The US is facing another potentially embarrassing leak of top secret documents and intelligence by a former National Security Agency (NSA) contractor after the arrest of Harold Thomas Martin III in August was disclosed in court filings on Wednesday.
At the time of his arrest, Martin, 51, had left the NSA and was working as a contractor with the defence department. He was attached to Booze Allen Hamilton, a consulting firm still reeling from the fallout of the arrest of another employee, Edward Snowden.
Though the exact damage caused by Martin is not yet known, his arrest will be damaging for the Barack Obama administration,which had been hit by a series of disclosures starting with WikiLeaks releasing thousands of documents from the state and defence departments in 2010, and leaks by Snowden in 2013, all by insiders.
According to court documents, the Federal Bureau of Investigation (FBI) found thousands of pages of documents, and dozens of computers and electronic devices at Martin’s house in Maryland, a state abutting Washington DC that is home to the powerful NSA.
Among information allegedly stolen by Martin was a computer code used by the NSA to hack into the computer networks of Russia, China, North Korea and Iran.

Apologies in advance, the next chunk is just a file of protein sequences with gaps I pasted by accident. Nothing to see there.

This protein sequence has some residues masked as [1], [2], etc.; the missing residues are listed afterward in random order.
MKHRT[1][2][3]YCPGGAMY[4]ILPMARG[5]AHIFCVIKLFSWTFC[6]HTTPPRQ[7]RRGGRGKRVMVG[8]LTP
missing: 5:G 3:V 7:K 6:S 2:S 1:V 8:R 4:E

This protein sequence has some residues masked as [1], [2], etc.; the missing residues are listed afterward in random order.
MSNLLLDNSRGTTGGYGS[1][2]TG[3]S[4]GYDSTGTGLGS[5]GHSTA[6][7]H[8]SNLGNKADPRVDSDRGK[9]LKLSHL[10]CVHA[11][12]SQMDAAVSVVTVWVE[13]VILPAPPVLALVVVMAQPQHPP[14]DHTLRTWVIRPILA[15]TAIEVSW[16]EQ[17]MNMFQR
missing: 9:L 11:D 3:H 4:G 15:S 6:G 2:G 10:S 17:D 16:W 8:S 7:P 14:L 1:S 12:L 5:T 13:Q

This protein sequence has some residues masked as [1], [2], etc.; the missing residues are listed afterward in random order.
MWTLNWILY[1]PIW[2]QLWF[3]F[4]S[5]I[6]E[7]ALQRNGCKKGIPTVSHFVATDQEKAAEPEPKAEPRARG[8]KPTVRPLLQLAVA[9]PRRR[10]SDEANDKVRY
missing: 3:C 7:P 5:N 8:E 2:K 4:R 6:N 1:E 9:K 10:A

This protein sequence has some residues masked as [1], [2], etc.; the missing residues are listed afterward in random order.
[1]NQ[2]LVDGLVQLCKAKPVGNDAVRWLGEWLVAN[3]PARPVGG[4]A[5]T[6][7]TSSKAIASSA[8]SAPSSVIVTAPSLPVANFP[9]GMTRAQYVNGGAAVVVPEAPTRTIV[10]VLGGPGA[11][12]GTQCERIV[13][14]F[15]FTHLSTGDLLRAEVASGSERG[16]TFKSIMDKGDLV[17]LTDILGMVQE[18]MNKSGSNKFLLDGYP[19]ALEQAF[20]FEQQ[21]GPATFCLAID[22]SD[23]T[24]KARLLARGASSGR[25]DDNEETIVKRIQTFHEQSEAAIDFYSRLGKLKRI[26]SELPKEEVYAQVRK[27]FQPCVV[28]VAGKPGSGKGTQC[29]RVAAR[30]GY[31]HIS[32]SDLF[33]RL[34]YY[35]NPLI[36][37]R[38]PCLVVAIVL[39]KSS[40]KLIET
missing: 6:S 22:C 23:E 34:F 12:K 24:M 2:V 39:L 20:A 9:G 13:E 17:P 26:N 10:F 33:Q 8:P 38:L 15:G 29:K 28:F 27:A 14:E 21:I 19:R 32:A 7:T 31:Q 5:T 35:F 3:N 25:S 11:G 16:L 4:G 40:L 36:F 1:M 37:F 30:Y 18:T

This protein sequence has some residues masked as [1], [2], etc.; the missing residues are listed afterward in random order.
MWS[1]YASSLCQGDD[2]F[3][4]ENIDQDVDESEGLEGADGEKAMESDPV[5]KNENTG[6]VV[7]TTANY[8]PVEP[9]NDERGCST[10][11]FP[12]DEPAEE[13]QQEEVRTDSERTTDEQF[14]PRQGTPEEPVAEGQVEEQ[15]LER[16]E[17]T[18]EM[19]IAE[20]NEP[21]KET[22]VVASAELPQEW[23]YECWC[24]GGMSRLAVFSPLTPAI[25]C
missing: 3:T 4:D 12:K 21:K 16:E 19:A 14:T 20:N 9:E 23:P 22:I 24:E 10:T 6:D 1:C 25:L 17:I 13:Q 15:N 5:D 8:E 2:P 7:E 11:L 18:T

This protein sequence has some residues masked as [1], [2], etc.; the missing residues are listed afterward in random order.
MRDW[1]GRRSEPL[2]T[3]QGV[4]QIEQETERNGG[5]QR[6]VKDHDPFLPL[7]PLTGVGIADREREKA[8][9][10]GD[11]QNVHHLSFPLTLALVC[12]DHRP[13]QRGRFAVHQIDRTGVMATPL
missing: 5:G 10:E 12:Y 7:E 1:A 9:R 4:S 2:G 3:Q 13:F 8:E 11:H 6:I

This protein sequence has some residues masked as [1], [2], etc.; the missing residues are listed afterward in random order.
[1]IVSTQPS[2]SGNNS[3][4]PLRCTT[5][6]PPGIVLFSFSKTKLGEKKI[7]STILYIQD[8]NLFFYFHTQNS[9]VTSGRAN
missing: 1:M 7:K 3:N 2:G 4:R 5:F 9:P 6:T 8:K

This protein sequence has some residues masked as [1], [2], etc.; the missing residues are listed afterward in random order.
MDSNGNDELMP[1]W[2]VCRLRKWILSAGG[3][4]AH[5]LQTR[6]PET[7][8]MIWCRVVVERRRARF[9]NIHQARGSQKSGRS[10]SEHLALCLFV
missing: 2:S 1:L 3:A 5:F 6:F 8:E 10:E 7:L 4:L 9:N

But it was not yet clear what he did with the stolen information and documents — whether he leaked the information, passed them on to a third party, a country or entity, or merely downloaded them and stored them on his devices.
The stolen information and documents were different, according to reports, from those leaked by Snowden, which were about surveillance and eavesdropping programmes with sweeping reach in US and abroad, including on world leaders.
The NSA had spied on German Chancellor Angela Merkel and French President Francois Hollande, for instance, Snowden’s leaks had shown, sparking international outrage and forcing Obama to offer personal assurances that leaders of allied countries would be out of bounds.
The US was also snooping on embassies and foreign missions, including those of India, which reacted rather stoically, with officials saying in off-the-record remarks that this was standard practice around the world — implying they do too.
More is likely to come out about Martin’s theft in coming days. In his first interviews with the FBI, he denied taking documents and digital files which he knew to be classified but later admitted to the crimes, according to the complaint.
The FBI complaint said the documents contained information concerning “national defence and foreign relations” of the US and their “unauthorised disclosure” would cause “unexceptionally grave damage to the national security”.